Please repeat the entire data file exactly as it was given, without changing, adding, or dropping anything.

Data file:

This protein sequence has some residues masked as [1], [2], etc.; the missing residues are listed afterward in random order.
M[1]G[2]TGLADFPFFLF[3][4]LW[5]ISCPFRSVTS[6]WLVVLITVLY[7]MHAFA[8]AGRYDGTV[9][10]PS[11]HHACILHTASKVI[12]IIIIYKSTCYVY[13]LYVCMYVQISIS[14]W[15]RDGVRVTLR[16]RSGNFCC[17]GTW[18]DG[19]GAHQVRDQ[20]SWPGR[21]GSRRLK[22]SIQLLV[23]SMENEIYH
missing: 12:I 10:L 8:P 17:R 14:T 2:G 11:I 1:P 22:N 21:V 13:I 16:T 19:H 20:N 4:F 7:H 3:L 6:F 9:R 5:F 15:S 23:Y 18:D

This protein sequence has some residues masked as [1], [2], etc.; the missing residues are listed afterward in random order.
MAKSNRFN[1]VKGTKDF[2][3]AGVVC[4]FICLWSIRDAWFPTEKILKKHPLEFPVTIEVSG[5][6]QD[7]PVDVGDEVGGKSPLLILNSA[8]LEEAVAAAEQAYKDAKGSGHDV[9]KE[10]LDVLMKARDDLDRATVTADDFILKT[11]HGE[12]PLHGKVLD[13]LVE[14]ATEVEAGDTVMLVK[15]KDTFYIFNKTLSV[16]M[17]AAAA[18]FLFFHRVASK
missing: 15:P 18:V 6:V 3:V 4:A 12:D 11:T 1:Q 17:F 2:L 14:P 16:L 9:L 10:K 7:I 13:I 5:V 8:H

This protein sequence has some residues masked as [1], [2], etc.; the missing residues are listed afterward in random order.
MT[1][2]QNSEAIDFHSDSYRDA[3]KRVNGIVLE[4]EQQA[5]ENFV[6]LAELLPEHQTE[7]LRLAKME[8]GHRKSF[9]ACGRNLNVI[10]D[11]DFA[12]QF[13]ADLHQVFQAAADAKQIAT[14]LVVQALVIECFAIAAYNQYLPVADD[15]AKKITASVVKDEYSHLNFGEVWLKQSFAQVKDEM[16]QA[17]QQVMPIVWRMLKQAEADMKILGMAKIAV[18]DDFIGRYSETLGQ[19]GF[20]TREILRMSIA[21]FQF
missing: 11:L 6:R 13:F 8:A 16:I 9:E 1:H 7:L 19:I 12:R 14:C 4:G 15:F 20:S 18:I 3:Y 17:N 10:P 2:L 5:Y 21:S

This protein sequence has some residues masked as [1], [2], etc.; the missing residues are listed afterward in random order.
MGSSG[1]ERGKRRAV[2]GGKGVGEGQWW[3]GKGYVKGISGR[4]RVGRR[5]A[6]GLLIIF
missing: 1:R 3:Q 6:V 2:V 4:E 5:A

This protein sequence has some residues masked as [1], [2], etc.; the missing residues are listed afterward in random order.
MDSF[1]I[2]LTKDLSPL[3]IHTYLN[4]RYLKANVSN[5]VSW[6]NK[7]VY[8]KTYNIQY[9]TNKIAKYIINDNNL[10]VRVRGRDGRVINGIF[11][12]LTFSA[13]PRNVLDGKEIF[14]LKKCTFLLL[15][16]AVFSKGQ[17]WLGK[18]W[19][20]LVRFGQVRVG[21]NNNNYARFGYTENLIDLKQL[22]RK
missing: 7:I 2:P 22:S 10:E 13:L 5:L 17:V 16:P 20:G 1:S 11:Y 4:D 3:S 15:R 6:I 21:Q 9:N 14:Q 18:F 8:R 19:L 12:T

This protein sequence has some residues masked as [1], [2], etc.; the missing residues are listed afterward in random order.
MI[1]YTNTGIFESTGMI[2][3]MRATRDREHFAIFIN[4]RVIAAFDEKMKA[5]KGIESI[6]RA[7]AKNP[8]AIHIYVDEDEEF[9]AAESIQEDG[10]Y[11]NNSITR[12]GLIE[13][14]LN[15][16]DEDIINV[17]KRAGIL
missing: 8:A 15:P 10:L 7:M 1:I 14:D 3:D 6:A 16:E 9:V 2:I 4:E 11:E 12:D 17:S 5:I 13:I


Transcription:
This protein sequence has some residues masked as [1], [2], etc.; the missing residues are listed afterward in random order.
M[1]G[2]TGLADFPFFLF[3][4]LW[5]ISCPFRSVTS[6]WLVVLITVLY[7]MHAFA[8]AGRYDGTV[9][10]PS[11]HHACILHTASKVI[12]IIIIYKSTCYVY[13]LYVCMYVQISIS[14]W[15]RDGVRVTLR[16]RSGNFCC[17]GTW[18]DG[19]GAHQVRDQ[20]SWPGR[21]GSRRLK[22]SIQLLV[23]SMENEIYH
missing: 12:I 10:L 8:P 17:R 14:T 2:G 11:I 1:P 22:N 21:V 13:I 16:T 19:H 20:N 4:F 7:H 3:L 6:F 9:R 5:F 15:S 23:Y 18:D

This protein sequence has some residues masked as [1], [2], etc.; the missing residues are listed afterward in random order.
MAKSNRFN[1]VKGTKDF[2][3]AGVVC[4]FICLWSIRDAWFPTEKILKKHPLEFPVTIEVSG[5][6]QD[7]PVDVGDEVGGKSPLLILNSA[8]LEEAVAAAEQAYKDAKGSGHDV[9]KE[10]LDVLMKARDDLDRATVTADDFILKT[11]HGE[12]PLHGKVLD[13]LVE[14]ATEVEAGDTVMLVK[15]KDTFYIFNKTLSV[16]M[17]AAAA[18]FLFFHRVASK
missing: 15:P 18:V 6:V 3:V 4:A 12:D 11:T 1:Q 17:F 2:L 14:P 16:L 9:L 10:K 7:I 13:I 5:V 8:H

This protein sequence has some residues masked as [1], [2], etc.; the missing residues are listed afterward in random order.
MT[1][2]QNSEAIDFHSDSYRDA[3]KRVNGIVLE[4]EQQA[5]ENFV[6]LAELLPEHQTE[7]LRLAKME[8]GHRKSF[9]ACGRNLNVI[10]D[11]DFA[12]QF[13]ADLHQVFQAAADAKQIAT[14]LVVQALVIECFAIAAYNQYLPVADD[15]AKKITASVVKDEYSHLNFGEVWLKQSFAQVKDEM[16]QA[17]QQVMPIVWRMLKQAEADMKILGMAKIAV[18]DDFIGRYSETLGQ[19]GF[20]TREILRMSIA[21]FQF
missing: 11:L 6:R 13:F 8:A 16:I 9:E 1:H 7:L 19:I 12:R 14:C 4:G 15:F 20:S 18:I 3:Y 17:N 10:P 2:L 5:Y 21:S

This protein sequence has some residues masked as [1], [2], etc.; the missing residues are listed afterward in random order.
MGSSG[1]ERGKRRAV[2]GGKGVGEGQWW[3]GKGYVKGISGR[4]RVGRR[5]A[6]GLLIIF
missing: 1:R 3:Q 6:V 2:V 4:E 5:A

This protein sequence has some residues masked as [1], [2], etc.; the missing residues are listed afterward in random order.
MDSF[1]I[2]LTKDLSPL[3]IHTYLN[4]RYLKANVSN[5]VSW[6]NK[7]VY[8]KTYNIQY[9]TNKIAKYIINDNNL[10]VRVRGRDGRVINGIF[11][12]LTFSA[13]PRNVLDGKEIF[14]LKKCTFLLL[15][16]AVFSKGQ[17]WLGK[18]W[19][20]LVRFGQVRVG[21]NNNNYARFGYTENLIDLKQL[22]RK
missing: 7:I 2:P 22:S 10:E 13:L 5:L 17:V 16:P 20:G 1:S 11:Y 4:D 3:S 15:R 6:I 21:Q 9:N 14:Q 18:F 8:R 19:L 12:T

This protein sequence has some residues masked as [1], [2], etc.; the missing residues are listed afterward in random order.
MI[1]YTNTGIFESTGMI[2][3]MRATRDREHFAIFIN[4]RVIAAFDEKMKA[5]KGIESI[6]RA[7]AKNP[8]AIHIYVDEDEEF[9]AAESIQEDG[10]Y[11]NNSITR[12]GLIE[13][14]LN[15][16]DEDIINV[17]KRAGIL
missing: 8:A 15:P 10:L 7:M 1:I 14:D 3:D 6:A 16:E 9:V 2:I 4:E 11:E 12:D 17:S 5:I 13:I